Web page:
An introduction into Hermeticism

By Julian Ochoa

Hermeticism is a hidden tradition which has been accompanying western philosophy for the last two millennia. From Iamblichus to Giordano Bruno, Hermeticism has left a footprint on the western esoteric tradition. Elements of Hermeticism can be found in alchemy, Rosicrucianism, freemasonry, and other esoteric ideas and initiatic systems.

The term Hermetic which comes from hermeticism is loosely used. This term became gradually the synonym of something secret or occult, something that is completely concealed, locked away or hermetically contained. For at least 500 years the word hermetic has been linked to unorthodox ideas[1].

It is said that hermeticism can be traced back to ancient Egypt and perhaps further into the unknown ages. The story of hermeticism as we know it today begins in more recent times, the renaissance period in the Mediterranean. Hermeticism’s modern rise to fame started in Italy in the 1460s. Cosimo de Medici, the most powerful banker in Europe, living in Florence Italy, had hired Marcilio Ficino to translate from Greek into Latin, Plato’s works. Leonardo de Pistoia was working for Cosimo, searching for rare manuscripts around Europe, when in Constantinople, Leonardo came across a set of rare manuscripts called the Corpus Hermeticum. Finding the corpus Hermeticum at that time was no coincidence, the ottomans were at the doors of Constantinople, many scholars were fleeing from Constantinople to Western Europe taking with them books that had been kept in libraries across what was then Byzantium or better known as the eastern roman empire[2].

For Cosimo de Medici the corpus Hermeticum was a crucial book as it was thought that the hermetic writings predated platonic and Pythagorean teachings and that Plato and Pythagoras had learnt from the hermetic teachings all they knew. Therefore, translating the corpus Hermeticum took precedence over the translations of the platonic writings[3].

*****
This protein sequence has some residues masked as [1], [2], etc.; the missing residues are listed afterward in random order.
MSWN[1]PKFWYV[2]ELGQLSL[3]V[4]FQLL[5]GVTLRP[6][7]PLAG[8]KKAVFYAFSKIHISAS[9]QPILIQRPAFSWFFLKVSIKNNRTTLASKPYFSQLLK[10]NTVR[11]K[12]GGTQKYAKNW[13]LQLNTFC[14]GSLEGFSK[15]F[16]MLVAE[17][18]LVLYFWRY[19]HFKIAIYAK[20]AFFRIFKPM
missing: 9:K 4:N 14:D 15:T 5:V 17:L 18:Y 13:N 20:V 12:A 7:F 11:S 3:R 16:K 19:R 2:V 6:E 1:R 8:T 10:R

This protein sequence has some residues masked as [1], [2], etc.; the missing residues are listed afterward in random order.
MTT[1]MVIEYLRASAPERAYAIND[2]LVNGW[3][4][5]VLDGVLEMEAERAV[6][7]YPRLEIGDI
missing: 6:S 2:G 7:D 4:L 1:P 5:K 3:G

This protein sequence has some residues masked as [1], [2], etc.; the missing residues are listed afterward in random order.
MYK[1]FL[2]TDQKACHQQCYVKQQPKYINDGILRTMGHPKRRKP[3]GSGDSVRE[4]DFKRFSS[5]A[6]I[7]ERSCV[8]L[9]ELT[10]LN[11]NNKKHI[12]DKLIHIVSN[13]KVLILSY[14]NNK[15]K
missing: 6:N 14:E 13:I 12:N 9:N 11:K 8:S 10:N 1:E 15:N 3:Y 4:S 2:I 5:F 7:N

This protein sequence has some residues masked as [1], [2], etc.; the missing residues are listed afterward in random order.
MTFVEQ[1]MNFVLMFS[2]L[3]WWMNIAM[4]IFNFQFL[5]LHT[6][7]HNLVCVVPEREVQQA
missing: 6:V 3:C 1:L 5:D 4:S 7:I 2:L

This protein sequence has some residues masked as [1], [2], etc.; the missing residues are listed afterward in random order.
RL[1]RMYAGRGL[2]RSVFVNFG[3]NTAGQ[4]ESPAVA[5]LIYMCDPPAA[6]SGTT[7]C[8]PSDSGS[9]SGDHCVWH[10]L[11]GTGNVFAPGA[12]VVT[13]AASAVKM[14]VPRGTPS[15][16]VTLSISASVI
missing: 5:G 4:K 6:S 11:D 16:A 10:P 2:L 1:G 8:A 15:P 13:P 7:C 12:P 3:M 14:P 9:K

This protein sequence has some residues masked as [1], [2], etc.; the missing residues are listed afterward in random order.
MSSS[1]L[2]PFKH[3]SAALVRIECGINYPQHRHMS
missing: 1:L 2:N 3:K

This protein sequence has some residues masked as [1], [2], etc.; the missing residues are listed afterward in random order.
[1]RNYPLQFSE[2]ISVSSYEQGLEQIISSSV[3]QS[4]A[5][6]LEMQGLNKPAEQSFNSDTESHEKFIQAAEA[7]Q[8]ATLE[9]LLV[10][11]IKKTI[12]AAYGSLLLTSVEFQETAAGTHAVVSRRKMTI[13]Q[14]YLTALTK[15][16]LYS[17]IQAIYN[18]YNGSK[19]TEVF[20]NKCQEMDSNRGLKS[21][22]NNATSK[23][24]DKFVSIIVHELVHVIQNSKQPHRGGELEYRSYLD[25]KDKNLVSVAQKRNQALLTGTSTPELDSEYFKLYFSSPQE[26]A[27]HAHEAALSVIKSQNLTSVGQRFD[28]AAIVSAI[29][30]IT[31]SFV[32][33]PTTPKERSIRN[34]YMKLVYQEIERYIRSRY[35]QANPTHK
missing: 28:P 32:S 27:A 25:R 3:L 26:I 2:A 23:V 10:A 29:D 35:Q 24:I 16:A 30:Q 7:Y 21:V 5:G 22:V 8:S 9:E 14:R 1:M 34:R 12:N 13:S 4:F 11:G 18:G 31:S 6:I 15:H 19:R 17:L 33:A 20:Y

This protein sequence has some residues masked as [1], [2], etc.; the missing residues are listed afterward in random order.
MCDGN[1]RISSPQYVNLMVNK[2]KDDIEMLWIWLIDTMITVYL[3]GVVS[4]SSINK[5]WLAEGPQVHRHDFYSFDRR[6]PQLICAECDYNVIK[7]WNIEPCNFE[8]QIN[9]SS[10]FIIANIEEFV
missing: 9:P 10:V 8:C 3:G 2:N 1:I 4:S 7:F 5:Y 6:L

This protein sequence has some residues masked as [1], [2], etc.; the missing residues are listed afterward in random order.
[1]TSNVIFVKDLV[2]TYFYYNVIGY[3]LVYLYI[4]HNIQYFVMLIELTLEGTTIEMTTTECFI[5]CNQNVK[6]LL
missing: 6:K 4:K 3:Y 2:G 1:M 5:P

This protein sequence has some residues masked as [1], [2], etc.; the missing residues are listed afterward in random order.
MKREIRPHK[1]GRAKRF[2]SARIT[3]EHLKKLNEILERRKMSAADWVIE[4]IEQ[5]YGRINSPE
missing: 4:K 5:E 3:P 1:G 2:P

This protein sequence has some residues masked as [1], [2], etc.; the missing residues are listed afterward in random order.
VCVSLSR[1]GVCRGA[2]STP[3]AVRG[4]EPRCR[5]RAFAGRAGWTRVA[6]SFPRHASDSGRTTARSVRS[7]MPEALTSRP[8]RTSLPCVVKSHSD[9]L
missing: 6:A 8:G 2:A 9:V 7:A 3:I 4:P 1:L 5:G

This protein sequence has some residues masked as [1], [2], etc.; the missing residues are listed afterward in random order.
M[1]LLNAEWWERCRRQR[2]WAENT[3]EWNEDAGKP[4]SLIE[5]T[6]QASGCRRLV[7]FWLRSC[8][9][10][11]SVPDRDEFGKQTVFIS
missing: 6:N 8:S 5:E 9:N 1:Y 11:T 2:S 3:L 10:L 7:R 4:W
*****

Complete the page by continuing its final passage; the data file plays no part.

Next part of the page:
The corpus Hermeticum was a set of manuscripts written by the legendary Hermes-Trismegistus. According to Gary Lachman, St Agustin and Lactantius claimed the hermetic teachings to be older than Platonism[4]. It is said that Hermes was the creator of the Prisca Theologia, Prisca Theologia means that there is a primordial religion from which all religions came from, or from which all traditions were inspired, in other words, the ancient wisdom.

According to ancient sources, Hermes is a Hellenic God whose origin is connected to the ancient Egyptian god Tehuti, also known as Thoth. The other name by which Hermes is known is by Mercury which is the name the Ancient Romans gave to Hermes. Mercuries symbol is known as the caduceus which is the symbol that doctors and hospitals use today. In the Celtic pantheon, Hermes or Mercury is known as the God Lugus or Lughus. In modern times most people know Hermes by his typical description of being one of the Greek gods that are depicted painted with gold, wearing winged sandals and a winged helmet[5]. Today Hermes symbol is used in the shoe brand Nike, the tick sign represents the wings on the shoes, and there is also a luxury brand called Hermes, Hermes has appeared in contemporary movies.